Swatting suspect to be extradited to Kansas

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A man arrested in Los Angeles on suspicion of making a 911 call to police in Kansas as part of a deadly "swatting" prank is being held without bail pending an extradition hearing, authorities said Tuesday.

Barriss was arrested in Los Angeles Friday on an arrest warrant issued by Sedgwick County, Kan. authorities, according to the report.

The Glendale Police Department in Los Angeles County confirmed to ABC News that Barriss made about 20 calls to universities and media outlets throughout the country around the time he was arrested for a bomb threat to ABC station KABC in Los Angeles in 2015.

In the Thursday 911 call, a man said his father had been shot in the head and that he was holding his mother and a sibling at gunpoint.

The cases were consolidated and Barriss received a 32-month prison sentence after pleading no contest in May 2016.

The incident began around 6:18 p.m.

In reality, there was no hostage situation, and the caller had no connection to the Finch family.

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But the Finch family puts the responsibility for Andrew's death at the feet of the Wichita police department. "I already poured gasoline all over the house". The caller, speaking with relative calm, said he poured gasoline inside the home "and I might just set it on fire".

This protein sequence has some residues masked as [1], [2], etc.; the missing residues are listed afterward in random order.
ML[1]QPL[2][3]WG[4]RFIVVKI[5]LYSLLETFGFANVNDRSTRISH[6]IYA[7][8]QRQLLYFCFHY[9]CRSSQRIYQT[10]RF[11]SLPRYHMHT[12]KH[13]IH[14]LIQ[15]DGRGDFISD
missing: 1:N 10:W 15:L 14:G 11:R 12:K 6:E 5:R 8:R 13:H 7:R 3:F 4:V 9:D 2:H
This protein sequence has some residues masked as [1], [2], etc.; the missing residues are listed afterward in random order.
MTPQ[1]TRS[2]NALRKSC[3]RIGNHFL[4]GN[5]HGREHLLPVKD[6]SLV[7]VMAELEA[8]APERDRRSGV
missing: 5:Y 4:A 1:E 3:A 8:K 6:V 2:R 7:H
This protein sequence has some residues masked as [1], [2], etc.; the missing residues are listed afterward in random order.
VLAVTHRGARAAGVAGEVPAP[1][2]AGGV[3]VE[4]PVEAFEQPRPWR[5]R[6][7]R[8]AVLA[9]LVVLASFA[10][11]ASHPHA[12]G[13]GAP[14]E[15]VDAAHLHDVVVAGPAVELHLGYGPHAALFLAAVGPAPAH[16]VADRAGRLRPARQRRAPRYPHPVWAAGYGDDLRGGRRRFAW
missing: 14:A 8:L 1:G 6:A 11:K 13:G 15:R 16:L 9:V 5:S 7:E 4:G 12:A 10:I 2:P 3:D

Wichita Police arrived at the address provided by SWAuTistic and surrounded the home. He stood behind a glass wall dressed in black with his hands cuffed in front of him and provided brief answers to a judge's questions, acknowledging he was the wanted man and voluntarily signed the waiver. The officer says he feared Finch was reaching for a gun tucked into his waistband. Police didn't find any weapons on him and officers learned he did not make the 911 call, according to Livingston.

Green says the incident is tragic, and despite training and due diligence, no law enforcement agency is immune. The tweets contain the address where Finch was shot and killed. "The police said, 'Come out with your hands up, '" she added.

"Please let me see my son's lifeless body", she continued. Lisa Finch told reporters that she and her family were handcuffed, taken outside and placed into separate police cruisers. "He screamed and then they shot him". "We don't want to influence witnesses; we don't want to influence jurors". According to The Associated Press, the Federal Bureau of Investigation has estimated that roughly 400 cases of "swatting" occur nationwide every year.

But the victim's mother says police share the blame.

The official said it wasn't clear if Barriss was involved in the dispute or if he had been recruited to make the false call. "Our thoughts and prayers are with the family as well as with the officer".

Police have released audio of the 911 call as well as seven seconds of grainy footage from a body-camera worn by an officer standing next to the one who fired the shot.